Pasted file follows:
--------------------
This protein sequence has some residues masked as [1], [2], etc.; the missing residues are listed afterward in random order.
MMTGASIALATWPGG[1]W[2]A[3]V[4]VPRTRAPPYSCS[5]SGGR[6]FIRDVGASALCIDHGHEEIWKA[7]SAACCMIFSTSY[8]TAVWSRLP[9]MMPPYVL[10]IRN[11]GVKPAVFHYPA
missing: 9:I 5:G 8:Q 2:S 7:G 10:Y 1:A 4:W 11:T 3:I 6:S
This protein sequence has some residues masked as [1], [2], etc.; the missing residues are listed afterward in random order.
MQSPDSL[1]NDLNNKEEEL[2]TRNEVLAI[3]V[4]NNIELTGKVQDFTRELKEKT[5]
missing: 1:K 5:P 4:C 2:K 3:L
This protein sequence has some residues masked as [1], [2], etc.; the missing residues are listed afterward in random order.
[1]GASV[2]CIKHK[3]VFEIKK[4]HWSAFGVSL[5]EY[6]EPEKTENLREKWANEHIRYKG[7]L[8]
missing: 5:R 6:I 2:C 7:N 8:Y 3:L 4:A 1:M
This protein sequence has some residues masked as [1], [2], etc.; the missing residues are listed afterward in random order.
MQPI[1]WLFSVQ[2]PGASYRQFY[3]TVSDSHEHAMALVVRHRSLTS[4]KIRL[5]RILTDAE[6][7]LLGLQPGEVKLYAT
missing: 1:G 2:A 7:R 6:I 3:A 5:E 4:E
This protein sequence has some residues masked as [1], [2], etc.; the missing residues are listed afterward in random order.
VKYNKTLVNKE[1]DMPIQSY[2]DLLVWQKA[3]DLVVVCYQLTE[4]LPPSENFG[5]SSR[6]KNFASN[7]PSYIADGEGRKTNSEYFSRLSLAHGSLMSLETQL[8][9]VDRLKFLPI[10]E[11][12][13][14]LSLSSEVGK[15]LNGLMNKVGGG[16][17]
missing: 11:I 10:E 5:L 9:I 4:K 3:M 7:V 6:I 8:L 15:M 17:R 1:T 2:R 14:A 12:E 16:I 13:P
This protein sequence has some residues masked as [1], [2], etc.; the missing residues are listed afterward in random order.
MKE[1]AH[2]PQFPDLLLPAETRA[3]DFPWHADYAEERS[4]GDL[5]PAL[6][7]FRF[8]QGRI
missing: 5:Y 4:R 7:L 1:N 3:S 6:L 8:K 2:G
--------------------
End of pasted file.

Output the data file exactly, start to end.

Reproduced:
This protein sequence has some residues masked as [1], [2], etc.; the missing residues are listed afterward in random order.
MMTGASIALATWPGG[1]W[2]A[3]V[4]VPRTRAPPYSCS[5]SGGR[6]FIRDVGASALCIDHGHEEIWKA[7]SAACCMIFSTSY[8]TAVWSRLP[9]MMPPYVL[10]IRN[11]GVKPAVFHYPA
missing: 9:I 5:G 8:Q 2:S 7:G 10:Y 1:A 4:W 11:T 3:I 6:S
This protein sequence has some residues masked as [1], [2], etc.; the missing residues are listed afterward in random order.
MQSPDSL[1]NDLNNKEEEL[2]TRNEVLAI[3]V[4]NNIELTGKVQDFTRELKEKT[5]
missing: 1:K 5:P 4:C 2:K 3:L
This protein sequence has some residues masked as [1], [2], etc.; the missing residues are listed afterward in random order.
[1]GASV[2]CIKHK[3]VFEIKK[4]HWSAFGVSL[5]EY[6]EPEKTENLREKWANEHIRYKG[7]L[8]
missing: 5:R 6:I 2:C 7:N 8:Y 3:L 4:A 1:M
This protein sequence has some residues masked as [1], [2], etc.; the missing residues are listed afterward in random order.
MQPI[1]WLFSVQ[2]PGASYRQFY[3]TVSDSHEHAMALVVRHRSLTS[4]KIRL[5]RILTDAE[6][7]LLGLQPGEVKLYAT
missing: 1:G 2:A 7:R 6:I 3:A 5:E 4:E
This protein sequence has some residues masked as [1], [2], etc.; the missing residues are listed afterward in random order.
VKYNKTLVNKE[1]DMPIQSY[2]DLLVWQKA[3]DLVVVCYQLTE[4]LPPSENFG[5]SSR[6]KNFASN[7]PSYIADGEGRKTNSEYFSRLSLAHGSLMSLETQL[8][9]VDRLKFLPI[10]E[11][12][13][14]LSLSSEVGK[15]LNGLMNKVGGG[16][17]
missing: 11:I 10:E 5:L 9:I 4:K 3:M 7:V 6:I 8:L 15:M 17:R 1:T 2:R 14:A 12:E 16:I 13:P
This protein sequence has some residues masked as [1], [2], etc.; the missing residues are listed afterward in random order.
MKE[1]AH[2]PQFPDLLLPAETRA[3]DFPWHADYAEERS[4]GDL[5]PAL[6][7]FRF[8]QGRI
missing: 5:Y 4:R 7:L 1:N 3:S 6:L 8:K 2:G